Shanghai has undergone a dramatic transformation over the last ten years, with large areas of the city that previously contained only traditional low-rise buildings now featuring dense thickets of office towers. Heralding one such area of development, this 40-storey tower is the headquarters of the Jiushi Corporation, a Chinese company that is providing the inward investment for the next wave of building in the South Bund area of the city. The competition-winning scheme is the practice’s first on the Chinese mainland.
Occupying one of the most significant sites in Shanghai, the tower looks over the Huangpu River to the historical Bund and Pudong - the new business district. These views govern the structure of the building, with its concrete core positioned away from the river to create flexible curved floor-plates on the riverside, free of internal columns. Further animating the expansiveness of these views both inside the building and out, a triple-skin ventilated glazing system allows the tower to enjoy maximum daylight penetration without any attendant build-up of solar gain in the internal spaces. It is the first building in the city to employ such a system.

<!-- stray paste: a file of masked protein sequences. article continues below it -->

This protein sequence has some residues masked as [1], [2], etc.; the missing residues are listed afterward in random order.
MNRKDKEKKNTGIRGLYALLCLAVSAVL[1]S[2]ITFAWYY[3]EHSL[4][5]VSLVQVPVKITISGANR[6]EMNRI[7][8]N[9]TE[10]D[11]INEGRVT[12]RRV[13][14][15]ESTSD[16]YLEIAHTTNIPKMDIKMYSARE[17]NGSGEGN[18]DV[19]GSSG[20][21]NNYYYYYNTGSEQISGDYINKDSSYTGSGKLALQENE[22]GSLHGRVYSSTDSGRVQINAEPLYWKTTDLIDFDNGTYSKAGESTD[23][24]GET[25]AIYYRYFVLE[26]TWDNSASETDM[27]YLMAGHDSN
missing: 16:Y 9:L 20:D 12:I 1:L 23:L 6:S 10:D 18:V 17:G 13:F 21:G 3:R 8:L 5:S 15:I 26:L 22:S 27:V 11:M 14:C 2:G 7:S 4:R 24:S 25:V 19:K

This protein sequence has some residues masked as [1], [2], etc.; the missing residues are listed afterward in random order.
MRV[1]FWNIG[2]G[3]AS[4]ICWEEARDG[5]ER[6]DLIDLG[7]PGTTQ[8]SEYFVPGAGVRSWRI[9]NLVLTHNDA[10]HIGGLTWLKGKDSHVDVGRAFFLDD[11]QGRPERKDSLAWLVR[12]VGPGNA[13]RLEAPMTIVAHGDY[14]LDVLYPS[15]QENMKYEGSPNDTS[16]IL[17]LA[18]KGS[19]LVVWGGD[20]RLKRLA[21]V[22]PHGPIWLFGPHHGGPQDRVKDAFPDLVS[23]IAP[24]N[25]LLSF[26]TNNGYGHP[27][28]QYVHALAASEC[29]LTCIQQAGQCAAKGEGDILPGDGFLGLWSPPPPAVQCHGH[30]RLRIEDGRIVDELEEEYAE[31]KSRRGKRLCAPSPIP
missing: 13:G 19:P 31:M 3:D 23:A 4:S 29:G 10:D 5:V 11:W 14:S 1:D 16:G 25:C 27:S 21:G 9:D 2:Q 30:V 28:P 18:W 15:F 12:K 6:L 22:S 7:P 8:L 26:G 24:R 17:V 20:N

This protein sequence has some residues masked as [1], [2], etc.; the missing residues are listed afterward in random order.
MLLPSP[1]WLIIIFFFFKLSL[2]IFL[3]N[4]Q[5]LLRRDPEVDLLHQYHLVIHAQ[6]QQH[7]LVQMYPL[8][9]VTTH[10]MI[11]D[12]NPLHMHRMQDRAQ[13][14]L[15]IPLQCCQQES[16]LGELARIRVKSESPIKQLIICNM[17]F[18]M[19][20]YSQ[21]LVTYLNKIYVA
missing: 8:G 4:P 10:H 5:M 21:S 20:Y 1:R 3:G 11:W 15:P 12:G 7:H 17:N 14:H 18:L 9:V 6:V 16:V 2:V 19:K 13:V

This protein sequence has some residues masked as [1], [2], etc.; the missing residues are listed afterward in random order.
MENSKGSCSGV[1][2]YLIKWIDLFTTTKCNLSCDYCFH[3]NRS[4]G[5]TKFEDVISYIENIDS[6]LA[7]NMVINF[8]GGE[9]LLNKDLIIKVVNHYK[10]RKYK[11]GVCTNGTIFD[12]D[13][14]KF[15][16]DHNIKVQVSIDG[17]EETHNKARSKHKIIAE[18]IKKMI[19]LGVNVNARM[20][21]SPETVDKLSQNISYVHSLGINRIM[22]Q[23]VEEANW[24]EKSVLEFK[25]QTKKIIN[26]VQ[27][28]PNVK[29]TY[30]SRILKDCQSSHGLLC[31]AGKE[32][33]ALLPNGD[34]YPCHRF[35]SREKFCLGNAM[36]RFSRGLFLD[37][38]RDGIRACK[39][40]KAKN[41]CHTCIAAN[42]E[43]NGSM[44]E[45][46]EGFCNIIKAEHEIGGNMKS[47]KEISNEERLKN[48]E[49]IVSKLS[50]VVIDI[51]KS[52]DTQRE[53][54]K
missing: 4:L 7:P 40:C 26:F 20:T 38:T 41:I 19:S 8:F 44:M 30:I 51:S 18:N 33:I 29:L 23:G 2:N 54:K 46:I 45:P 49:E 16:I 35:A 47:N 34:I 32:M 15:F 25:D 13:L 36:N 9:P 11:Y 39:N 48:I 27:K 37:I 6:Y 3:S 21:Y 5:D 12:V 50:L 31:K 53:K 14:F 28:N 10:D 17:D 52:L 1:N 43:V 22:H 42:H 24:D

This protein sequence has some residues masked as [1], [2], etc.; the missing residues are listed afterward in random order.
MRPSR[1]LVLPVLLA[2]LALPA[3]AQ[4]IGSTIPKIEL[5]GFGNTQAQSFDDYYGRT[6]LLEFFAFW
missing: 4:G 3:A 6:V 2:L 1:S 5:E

Breaking up the uniformity of the building’s facade, the floor-plates step back at three points over the height of the tower to form terraces, ideally suited to conferences. Above the highest of these terraces, at the top of the tower, a six-storey glazed winter garden is accommodated - unique in a city where most towers are capped by services installations. In contrast to the novelty of these pinnacle spaces, down below, at street level, the scheme responds more directly to its historical and geographic context - a six-storey block, adjacent to the tower, contains shops, restaurants and bars in line with the street, and references Shanghai’s immediate urban past with a double-height colonnade, reminiscent of the city’s traditional shopping arcades.